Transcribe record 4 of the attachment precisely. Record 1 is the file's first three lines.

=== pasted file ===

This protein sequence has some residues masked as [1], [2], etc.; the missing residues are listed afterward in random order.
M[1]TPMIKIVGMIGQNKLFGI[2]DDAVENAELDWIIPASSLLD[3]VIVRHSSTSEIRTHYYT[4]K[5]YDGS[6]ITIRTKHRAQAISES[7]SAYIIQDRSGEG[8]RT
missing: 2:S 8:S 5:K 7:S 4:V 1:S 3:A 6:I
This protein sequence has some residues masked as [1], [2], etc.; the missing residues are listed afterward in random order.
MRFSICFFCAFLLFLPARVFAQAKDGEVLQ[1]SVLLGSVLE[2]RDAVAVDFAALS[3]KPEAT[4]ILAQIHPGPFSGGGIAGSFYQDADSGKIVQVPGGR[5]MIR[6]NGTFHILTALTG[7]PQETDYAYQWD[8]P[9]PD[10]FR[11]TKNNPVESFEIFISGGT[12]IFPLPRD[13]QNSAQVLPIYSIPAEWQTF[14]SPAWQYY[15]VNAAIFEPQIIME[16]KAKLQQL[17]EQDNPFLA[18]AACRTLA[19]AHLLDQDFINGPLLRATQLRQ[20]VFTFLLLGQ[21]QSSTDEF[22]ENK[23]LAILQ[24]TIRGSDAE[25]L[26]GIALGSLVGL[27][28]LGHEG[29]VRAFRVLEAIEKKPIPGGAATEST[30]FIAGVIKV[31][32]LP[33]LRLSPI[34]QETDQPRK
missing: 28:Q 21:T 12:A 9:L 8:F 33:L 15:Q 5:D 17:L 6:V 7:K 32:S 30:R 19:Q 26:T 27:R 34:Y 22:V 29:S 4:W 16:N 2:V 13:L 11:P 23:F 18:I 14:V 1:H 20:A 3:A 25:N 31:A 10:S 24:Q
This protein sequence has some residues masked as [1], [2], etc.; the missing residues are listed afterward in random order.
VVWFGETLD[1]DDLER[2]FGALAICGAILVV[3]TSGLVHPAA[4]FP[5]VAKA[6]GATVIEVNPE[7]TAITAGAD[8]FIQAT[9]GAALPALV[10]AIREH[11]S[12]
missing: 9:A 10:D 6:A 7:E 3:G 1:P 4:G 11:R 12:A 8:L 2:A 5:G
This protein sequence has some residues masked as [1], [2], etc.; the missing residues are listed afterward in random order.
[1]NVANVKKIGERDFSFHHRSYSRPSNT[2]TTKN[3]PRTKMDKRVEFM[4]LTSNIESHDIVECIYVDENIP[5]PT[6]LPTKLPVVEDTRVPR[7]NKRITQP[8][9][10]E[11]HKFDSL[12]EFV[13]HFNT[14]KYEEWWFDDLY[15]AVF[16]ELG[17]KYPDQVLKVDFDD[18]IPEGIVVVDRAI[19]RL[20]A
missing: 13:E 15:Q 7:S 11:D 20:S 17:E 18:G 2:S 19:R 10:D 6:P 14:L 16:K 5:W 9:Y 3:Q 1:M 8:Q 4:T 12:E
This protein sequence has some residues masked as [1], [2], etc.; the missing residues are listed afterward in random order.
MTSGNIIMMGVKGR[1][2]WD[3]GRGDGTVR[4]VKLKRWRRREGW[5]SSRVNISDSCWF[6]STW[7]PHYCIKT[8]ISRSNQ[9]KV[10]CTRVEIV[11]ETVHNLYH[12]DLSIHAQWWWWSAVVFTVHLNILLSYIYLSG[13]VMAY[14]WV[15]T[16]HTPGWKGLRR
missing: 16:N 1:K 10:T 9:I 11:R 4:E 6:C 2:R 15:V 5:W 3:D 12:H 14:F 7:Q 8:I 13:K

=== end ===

This protein sequence has some residues masked as [1], [2], etc.; the missing residues are listed afterward in random order.
[1]NVANVKKIGERDFSFHHRSYSRPSNT[2]TTKN[3]PRTKMDKRVEFM[4]LTSNIESHDIVECIYVDENIP[5]PT[6]LPTKLPVVEDTRVPR[7]NKRITQP[8][9][10]E[11]HKFDSL[12]EFV[13]HFNT[14]KYEEWWFDDLY[15]AVF[16]ELG[17]KYPDQVLKVDFDD[18]IPEGIVVVDRAI[19]RL[20]A
missing: 13:E 15:Q 7:S 11:D 20:S 17:E 18:G 2:S 19:R 10:D 6:P 14:L 16:K 5:W 9:Y 3:Q 1:M 8:Q 4:T 12:E